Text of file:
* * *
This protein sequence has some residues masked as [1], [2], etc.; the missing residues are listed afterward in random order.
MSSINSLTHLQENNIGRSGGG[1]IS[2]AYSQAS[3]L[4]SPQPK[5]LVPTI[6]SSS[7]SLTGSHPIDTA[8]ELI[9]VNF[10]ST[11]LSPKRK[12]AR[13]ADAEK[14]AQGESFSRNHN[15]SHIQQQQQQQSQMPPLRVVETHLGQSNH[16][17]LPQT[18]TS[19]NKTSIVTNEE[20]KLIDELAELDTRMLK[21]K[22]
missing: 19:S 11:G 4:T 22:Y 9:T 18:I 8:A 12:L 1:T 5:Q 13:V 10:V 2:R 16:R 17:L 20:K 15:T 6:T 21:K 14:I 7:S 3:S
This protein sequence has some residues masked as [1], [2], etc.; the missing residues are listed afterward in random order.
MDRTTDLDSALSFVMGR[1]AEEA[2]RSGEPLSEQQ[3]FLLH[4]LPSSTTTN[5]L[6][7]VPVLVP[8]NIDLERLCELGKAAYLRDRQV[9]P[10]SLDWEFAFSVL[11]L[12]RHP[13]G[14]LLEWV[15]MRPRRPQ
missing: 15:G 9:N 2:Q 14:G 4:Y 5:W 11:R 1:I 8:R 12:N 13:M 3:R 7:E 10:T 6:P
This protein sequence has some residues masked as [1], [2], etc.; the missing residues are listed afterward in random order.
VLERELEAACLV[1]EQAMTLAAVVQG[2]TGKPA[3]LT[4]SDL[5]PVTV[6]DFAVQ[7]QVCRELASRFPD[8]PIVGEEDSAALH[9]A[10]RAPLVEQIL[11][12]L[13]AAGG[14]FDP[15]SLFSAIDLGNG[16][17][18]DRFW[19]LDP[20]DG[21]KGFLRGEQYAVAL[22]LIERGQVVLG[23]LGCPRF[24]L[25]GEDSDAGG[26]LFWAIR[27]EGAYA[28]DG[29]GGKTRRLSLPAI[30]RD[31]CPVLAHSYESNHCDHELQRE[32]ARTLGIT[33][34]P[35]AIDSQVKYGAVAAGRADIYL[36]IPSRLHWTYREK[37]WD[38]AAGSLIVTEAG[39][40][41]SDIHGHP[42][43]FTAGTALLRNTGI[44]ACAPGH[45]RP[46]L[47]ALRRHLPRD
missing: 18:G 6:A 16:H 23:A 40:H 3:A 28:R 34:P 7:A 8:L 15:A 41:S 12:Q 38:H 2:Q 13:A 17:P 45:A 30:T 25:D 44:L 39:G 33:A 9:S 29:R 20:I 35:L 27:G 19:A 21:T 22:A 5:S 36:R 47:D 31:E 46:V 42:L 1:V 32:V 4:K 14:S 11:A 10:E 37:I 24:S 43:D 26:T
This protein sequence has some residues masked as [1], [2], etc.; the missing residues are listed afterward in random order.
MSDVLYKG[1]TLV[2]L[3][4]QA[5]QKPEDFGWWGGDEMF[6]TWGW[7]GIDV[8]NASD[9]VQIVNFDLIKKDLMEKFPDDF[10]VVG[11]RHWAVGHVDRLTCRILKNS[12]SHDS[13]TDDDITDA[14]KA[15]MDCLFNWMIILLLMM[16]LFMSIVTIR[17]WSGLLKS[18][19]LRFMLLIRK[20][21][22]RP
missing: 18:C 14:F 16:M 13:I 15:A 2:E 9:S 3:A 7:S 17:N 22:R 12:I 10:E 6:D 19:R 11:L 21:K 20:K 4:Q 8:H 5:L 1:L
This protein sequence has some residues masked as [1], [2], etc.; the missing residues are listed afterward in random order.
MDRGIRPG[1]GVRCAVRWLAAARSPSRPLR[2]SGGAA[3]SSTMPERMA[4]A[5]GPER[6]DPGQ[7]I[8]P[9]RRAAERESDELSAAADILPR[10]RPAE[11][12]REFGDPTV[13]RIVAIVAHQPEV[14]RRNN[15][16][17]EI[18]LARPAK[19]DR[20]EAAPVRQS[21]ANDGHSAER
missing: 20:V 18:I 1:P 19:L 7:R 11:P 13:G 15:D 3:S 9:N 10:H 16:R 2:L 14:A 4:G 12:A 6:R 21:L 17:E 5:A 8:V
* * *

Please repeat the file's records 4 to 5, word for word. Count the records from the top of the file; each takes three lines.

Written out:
This protein sequence has some residues masked as [1], [2], etc.; the missing residues are listed afterward in random order.
MSDVLYKG[1]TLV[2]L[3][4]QA[5]QKPEDFGWWGGDEMF[6]TWGW[7]GIDV[8]NASD[9]VQIVNFDLIKKDLMEKFPDDF[10]VVG[11]RHWAVGHVDRLTCRILKNS[12]SHDS[13]TDDDITDA[14]KA[15]MDCLFNWMIILLLMM[16]LFMSIVTIR[17]WSGLLKS[18][19]LRFMLLIRK[20][21][22]RP
missing: 18:C 14:F 16:M 13:I 15:A 2:E 9:S 3:A 7:S 17:N 22:R 12:I 10:E 6:D 19:R 11:L 21:K 20:K 4:Q 8:H 5:L 1:L
This protein sequence has some residues masked as [1], [2], etc.; the missing residues are listed afterward in random order.
MDRGIRPG[1]GVRCAVRWLAAARSPSRPLR[2]SGGAA[3]SSTMPERMA[4]A[5]GPER[6]DPGQ[7]I[8]P[9]RRAAERESDELSAAADILPR[10]RPAE[11][12]REFGDPTV[13]RIVAIVAHQPEV[14]RRNN[15][16][17]EI[18]LARPAK[19]DR[20]EAAPVRQS[21]ANDGHSAER
missing: 20:V 18:I 1:P 19:L 7:R 11:P 13:G 15:D 3:S 9:N 10:H 16:R 2:L 14:A 4:G 12:A 6:R 21:L 17:E 5:A 8:V